Artist Profile: Logan
Leaving a Legacy
Christopher Gauthier's Art and Advocacy
Chris Gauthier's photography has always had a message. For years, it was the message of others, but at a certain point Gauthier had an epiphany and decided to devote the skills he had learned in the advertising industry to the things he wanted to say. It was after a move to Utah, where Gauthier took a teaching position at Utah State University and he experienced his first winter in a smog-laden valley that he found his subject. Ever since, Gauthier has been creating bodies of work in collaboration with wife Jacqueline that examine health and the environment, advocating for issues both local and global. The Gauthier's Facing Autism series, inspired by experiences with their own children, garnered Chris a Visual Art Fellowship from Utah Arts & Museums this year, and the couple is currently engaged in a project to examine the health consequences of building a residential neighborhood next to a medical wast incinerator in North Salt Lake's Foxboro neighborhood.
When the French painter Paul Cézanne headed back to the south of France, he was retreating from an art world that greeted his paintings with indifference, but he was also returning to his ancestral home, full of a bright, penetrating light so different from the moisture-laden haze of Paris. Vincent van Gogh, and for a brief period, Paul Gauguin soon followed Cézanne's move, resulting in the crisp, penetrating light of Provence making it's way into their paintings and impacting the development of Modernism in Europe. Is it any wonder, then, that the American Southwest, with its equally dry penetrating light, became a destination for America’s modernists? That intense light, in a multitude of variations and mood, is a clear and unifying thread in the exquisite exhibition Simpler, Brighter, Stronger: Early Modernism and Southwestern American Art currently on view at Brigham Young University’s Museum of Art (MOA).
Exhibition Review: Provo
Illuminating the Southwest
Simpler, Brighter, Stronger at BYU's Museum of Art
Paul Anderson, Curator of Southwest American Art at MOA, drew equally from two collections to realize his vision: the museums’ own collection and the Diane and Sam Stewart Art Collection. The result is a multi-hued jewel of an exhibition with alluring subject matter and regional significance. Diane Stewart discussed Anderson’s accomplishments during the exhibition’s opening and the significant role Modernist artists hold in her art collection. She was clearly delighted to note how well Anderson had worked with both collections to provide a seamless narrative, both informing and inspiring the viewer.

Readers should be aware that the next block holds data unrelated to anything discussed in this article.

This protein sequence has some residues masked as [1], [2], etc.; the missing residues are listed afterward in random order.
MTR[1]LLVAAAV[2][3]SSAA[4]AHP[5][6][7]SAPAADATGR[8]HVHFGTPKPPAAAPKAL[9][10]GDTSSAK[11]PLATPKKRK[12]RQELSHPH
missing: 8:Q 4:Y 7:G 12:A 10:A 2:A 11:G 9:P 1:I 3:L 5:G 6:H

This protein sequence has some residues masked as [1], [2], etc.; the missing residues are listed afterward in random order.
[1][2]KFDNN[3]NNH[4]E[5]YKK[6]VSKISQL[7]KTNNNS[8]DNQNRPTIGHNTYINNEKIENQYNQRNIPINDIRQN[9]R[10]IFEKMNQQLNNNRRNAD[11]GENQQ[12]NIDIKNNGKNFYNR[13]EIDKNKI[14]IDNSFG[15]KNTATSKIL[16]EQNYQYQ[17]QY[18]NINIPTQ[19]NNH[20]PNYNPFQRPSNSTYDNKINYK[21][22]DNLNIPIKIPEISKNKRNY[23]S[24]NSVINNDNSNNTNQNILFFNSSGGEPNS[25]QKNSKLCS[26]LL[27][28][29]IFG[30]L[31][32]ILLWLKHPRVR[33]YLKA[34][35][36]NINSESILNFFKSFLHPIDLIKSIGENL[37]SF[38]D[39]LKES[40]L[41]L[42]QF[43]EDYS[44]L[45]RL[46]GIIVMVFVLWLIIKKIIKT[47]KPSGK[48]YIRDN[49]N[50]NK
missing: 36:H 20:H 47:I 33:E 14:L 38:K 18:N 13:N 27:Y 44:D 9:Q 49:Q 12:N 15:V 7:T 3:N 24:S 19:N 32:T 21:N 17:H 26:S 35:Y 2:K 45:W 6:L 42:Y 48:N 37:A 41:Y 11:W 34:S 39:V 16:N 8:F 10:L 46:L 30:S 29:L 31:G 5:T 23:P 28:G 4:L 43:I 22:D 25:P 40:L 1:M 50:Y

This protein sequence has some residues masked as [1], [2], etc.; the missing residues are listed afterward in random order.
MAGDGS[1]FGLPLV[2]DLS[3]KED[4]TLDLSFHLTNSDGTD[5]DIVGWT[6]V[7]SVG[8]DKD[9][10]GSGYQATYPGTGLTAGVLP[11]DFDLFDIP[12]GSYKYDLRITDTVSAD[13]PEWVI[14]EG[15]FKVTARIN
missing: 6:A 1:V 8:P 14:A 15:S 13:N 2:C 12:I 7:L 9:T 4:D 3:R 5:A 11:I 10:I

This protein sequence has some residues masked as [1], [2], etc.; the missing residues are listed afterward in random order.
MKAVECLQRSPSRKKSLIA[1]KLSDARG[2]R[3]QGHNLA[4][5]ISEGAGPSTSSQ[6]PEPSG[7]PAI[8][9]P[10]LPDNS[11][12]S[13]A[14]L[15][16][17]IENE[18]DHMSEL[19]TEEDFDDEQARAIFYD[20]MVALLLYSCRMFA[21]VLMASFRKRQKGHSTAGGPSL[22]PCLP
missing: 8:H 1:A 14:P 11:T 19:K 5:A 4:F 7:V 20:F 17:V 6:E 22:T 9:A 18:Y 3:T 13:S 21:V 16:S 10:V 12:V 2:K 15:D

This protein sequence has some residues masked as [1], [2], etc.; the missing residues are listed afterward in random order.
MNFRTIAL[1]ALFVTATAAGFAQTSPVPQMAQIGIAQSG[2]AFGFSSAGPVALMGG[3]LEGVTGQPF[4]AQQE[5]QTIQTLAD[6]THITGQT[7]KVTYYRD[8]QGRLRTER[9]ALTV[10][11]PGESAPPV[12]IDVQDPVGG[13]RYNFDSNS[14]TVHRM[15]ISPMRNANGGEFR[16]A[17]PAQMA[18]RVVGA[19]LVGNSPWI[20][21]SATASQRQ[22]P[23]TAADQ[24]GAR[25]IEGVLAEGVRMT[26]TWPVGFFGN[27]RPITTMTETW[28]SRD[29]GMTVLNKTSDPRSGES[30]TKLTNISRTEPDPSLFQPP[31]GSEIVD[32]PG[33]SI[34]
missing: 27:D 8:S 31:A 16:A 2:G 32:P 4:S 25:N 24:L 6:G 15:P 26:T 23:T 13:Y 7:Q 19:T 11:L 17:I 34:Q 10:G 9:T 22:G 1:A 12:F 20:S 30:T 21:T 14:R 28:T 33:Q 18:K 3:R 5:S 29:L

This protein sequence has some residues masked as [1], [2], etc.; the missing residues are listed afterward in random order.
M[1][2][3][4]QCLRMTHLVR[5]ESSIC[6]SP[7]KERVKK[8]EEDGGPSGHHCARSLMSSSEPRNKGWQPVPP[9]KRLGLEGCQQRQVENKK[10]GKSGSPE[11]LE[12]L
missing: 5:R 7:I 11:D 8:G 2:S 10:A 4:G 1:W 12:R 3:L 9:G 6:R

Event Review: Salt Lake City
7 Steps Forward, 7 Steps Back
Kim Martinez at Finch Lane Gallery
Once upon a time the border between Mexico and the United States was about land and sovereignty. It wasn’t too difficult to cross that line. But then it got complicated. Especially since 9/11, the border isn’t just about land, but about trade, undocumented immigrants, terrorism, guns, drugs, and military surveillance. In 2003, as artist Kim Martinez read news accounts of increased militarization at the border while more and more migrants were dying in the desert, she began to consider exploring these issues through art.
Fast forward 10 years and Martinez is now showing a body of work that resulted from her curiosity and concern about border issues; a body of work that includes both paintings and video animation installed at Finch Lane Gallery through November 15.
Martinez will quickly tell you that this exhibit is not about immigration rights. Rather, it is about the journey from Mexico to the United States. It is about the enforcers on both sides of the border; the coyotes, often affiliated with drug cartels, who smuggle humans and other commodities across; the killing of Mexicans by Mexicans with the help of American guns; the death of the old culture of easy, neighborly visits across that line. It is about risk and death. Martinez leaves it to the viewer to think about public policy and how each of us is complicit in its results.
One might think from this quick listing of some of the complex issues that the exhibit could be grizzly, violent, and painful to watch. On the contrary, Martinez has used symbolism and elements of magical realism that engage the viewer intellectually to figure out what it all means.
The exhibit includes 15 monochromatic paintings (acrylic on paper) matted in white and framed similarly in black frames. In the midst of the black and white paintings, which cover three walls of the gallery, is a two-sided video screen suspended from the ceiling. It soon becomes clear to the viewer that the video is an animation of the still images in the paintings. The fourth gallery wall holds five brightly colored acrylic paintings on linen – some of the symbols and characters of the video series against a hypnotic pattern of colors spiraling or vanishing to a point.